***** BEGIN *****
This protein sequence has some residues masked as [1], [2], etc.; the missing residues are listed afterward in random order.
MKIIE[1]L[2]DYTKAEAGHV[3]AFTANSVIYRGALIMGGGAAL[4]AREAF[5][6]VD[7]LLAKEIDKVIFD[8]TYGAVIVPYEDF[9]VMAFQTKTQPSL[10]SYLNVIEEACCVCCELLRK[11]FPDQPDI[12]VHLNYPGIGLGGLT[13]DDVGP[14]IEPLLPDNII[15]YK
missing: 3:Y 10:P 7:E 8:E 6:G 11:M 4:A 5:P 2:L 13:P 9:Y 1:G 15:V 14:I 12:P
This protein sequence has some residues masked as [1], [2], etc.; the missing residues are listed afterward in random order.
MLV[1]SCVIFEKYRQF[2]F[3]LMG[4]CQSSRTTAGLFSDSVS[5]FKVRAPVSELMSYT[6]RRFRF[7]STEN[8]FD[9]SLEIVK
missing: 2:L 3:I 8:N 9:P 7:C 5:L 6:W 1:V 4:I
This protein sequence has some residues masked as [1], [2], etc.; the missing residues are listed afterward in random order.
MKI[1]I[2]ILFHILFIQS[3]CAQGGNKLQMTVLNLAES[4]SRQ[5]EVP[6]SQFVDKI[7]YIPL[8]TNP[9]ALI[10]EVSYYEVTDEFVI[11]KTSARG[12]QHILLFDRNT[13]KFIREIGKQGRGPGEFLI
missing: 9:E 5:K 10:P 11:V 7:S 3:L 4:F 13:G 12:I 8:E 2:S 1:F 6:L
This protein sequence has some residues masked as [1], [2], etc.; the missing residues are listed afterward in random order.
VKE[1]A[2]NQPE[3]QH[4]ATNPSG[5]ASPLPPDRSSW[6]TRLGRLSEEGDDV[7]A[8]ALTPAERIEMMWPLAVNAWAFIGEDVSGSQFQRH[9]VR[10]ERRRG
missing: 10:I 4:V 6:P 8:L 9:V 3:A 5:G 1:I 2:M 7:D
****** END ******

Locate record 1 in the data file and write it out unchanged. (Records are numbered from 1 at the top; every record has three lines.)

This protein sequence has some residues masked as [1], [2], etc.; the missing residues are listed afterward in random order.
MKIIE[1]L[2]DYTKAEAGHV[3]AFTANSVIYRGALIMGGGAAL[4]AREAF[5][6]VD[7]LLAKEIDKVIFD[8]TYGAVIVPYEDF[9]VMAFQTKTQPSL[10]SYLNVIEEACCVCCELLRK[11]FPDQPDI[12]VHLNYPGIGLGGLT[13]DDVGP[14]IEPLLPDNII[15]YK
missing: 3:Y 10:P 7:E 8:E 6:G 11:M 4:A 5:P 2:L 13:P 9:Y 1:G 15:V 14:I 12:P